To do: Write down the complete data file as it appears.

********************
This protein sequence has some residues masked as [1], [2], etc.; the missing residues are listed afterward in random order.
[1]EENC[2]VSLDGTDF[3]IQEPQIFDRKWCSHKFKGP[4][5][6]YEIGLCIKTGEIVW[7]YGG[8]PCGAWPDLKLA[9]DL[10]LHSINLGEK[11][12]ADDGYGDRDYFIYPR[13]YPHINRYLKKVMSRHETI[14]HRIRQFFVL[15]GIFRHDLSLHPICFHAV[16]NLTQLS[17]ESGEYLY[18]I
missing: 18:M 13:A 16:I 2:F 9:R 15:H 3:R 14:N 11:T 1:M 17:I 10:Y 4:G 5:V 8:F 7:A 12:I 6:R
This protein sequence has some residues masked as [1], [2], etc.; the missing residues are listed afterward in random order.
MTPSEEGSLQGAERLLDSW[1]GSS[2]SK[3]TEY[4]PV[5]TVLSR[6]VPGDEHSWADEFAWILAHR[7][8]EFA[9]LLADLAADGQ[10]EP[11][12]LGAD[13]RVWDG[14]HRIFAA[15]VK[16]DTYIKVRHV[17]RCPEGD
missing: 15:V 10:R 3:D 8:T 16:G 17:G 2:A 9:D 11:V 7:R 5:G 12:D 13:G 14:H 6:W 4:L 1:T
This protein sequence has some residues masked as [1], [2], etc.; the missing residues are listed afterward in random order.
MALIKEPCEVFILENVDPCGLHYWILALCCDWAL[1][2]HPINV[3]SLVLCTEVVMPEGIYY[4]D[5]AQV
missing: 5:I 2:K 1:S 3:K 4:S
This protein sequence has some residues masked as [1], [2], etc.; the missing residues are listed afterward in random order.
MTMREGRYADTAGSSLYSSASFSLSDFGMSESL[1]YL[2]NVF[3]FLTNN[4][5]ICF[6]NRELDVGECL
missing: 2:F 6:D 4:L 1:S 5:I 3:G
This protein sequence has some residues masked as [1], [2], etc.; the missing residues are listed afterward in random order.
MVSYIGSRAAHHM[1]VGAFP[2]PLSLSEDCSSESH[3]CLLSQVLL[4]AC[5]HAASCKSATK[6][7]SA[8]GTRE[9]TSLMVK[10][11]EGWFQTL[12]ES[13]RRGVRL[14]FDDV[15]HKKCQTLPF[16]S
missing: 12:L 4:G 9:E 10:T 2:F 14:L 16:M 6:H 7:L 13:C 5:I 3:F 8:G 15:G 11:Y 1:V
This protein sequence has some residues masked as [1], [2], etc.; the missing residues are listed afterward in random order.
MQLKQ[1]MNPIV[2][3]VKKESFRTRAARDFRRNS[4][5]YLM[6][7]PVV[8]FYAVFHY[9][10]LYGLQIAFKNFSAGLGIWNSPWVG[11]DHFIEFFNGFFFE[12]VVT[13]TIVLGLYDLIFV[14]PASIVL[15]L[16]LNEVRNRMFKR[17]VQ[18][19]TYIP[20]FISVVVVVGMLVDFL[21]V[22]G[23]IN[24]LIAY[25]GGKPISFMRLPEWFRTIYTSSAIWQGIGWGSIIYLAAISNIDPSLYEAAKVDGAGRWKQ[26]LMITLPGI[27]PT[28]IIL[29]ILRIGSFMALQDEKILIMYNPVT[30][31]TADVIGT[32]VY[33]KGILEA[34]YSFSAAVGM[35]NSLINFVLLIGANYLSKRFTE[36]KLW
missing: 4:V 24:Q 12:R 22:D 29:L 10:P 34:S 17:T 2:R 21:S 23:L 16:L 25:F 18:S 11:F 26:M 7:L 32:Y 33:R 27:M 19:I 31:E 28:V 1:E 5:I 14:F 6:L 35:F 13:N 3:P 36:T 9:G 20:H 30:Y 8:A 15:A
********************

This protein sequence has some residues masked as [1], [2], etc.; the missing residues are listed afterward in random order.
[1]EENC[2]VSLDGTDF[3]IQEPQIFDRKWCSHKFKGP[4][5][6]YEIGLCIKTGEIVW[7]YGG[8]PCGAWPDLKLA[9]DL[10]LHSINLGEK[11][12]ADDGYGDRDYFIYPR[13]YPHINRYLKKVMSRHETI[14]HRIRQFFVL[15]GIFRHDLSLHPICFHAV[16]NLTQLS[17]ESGEYLY[18]I
missing: 18:M 13:A 16:I 2:F 9:R 15:H 3:R 14:N 11:T 1:M 17:I 10:Y 4:G 5:V 8:F 7:A 12:I 6:R
This protein sequence has some residues masked as [1], [2], etc.; the missing residues are listed afterward in random order.
MTPSEEGSLQGAERLLDSW[1]GSS[2]SK[3]TEY[4]PV[5]TVLSR[6]VPGDEHSWADEFAWILAHR[7][8]EFA[9]LLADLAADGQ[10]EP[11][12]LGAD[13]RVWDG[14]HRIFAA[15]VK[16]DTYIKVRHV[17]RCPEGD
missing: 15:V 10:R 3:D 8:T 16:G 17:G 2:A 9:D 11:V 7:R 5:G 12:D 13:G 14:H 6:W 4:L 1:T
This protein sequence has some residues masked as [1], [2], etc.; the missing residues are listed afterward in random order.
MALIKEPCEVFILENVDPCGLHYWILALCCDWAL[1][2]HPINV[3]SLVLCTEVVMPEGIYY[4]D[5]AQV
missing: 5:I 2:K 1:S 3:K 4:S
This protein sequence has some residues masked as [1], [2], etc.; the missing residues are listed afterward in random order.
MTMREGRYADTAGSSLYSSASFSLSDFGMSESL[1]YL[2]NVF[3]FLTNN[4][5]ICF[6]NRELDVGECL
missing: 2:F 6:D 4:L 1:S 5:I 3:G
This protein sequence has some residues masked as [1], [2], etc.; the missing residues are listed afterward in random order.
MVSYIGSRAAHHM[1]VGAFP[2]PLSLSEDCSSESH[3]CLLSQVLL[4]AC[5]HAASCKSATK[6][7]SA[8]GTRE[9]TSLMVK[10][11]EGWFQTL[12]ES[13]RRGVRL[14]FDDV[15]HKKCQTLPF[16]S
missing: 12:L 4:G 9:E 10:T 2:F 14:L 16:M 6:H 7:L 13:C 5:I 3:F 8:G 15:G 11:Y 1:V
This protein sequence has some residues masked as [1], [2], etc.; the missing residues are listed afterward in random order.
MQLKQ[1]MNPIV[2][3]VKKESFRTRAARDFRRNS[4][5]YLM[6][7]PVV[8]FYAVFHY[9][10]LYGLQIAFKNFSAGLGIWNSPWVG[11]DHFIEFFNGFFFE[12]VVT[13]TIVLGLYDLIFV[14]PASIVL[15]L[16]LNEVRNRMFKR[17]VQ[18][19]TYIP[20]FISVVVVVGMLVDFL[21]V[22]G[23]IN[24]LIAY[25]GGKPISFMRLPEWFRTIYTSSAIWQGIGWGSIIYLAAISNIDPSLYEAAKVDGAGRWKQ[26]LMITLPGI[27]PT[28]IIL[29]ILRIGSFMALQDEKILIMYNPVT[30][31]TADVIGT[32]VY[33]KGILEA[34]YSFSAAVGM[35]NSLINFVLLIGANYLSKRFTE[36]KLW
missing: 4:V 24:Q 12:R 22:D 29:L 10:P 34:S 17:T 2:R 21:S 23:L 16:L 25:F 18:S 11:F 26:M 7:L 32:Y 33:R 27:M 19:I 31:E 28:V 1:E 5:I 14:F 6:L 35:F 13:N 3:P 36:T 9:G 20:H 30:Y 8:A 15:A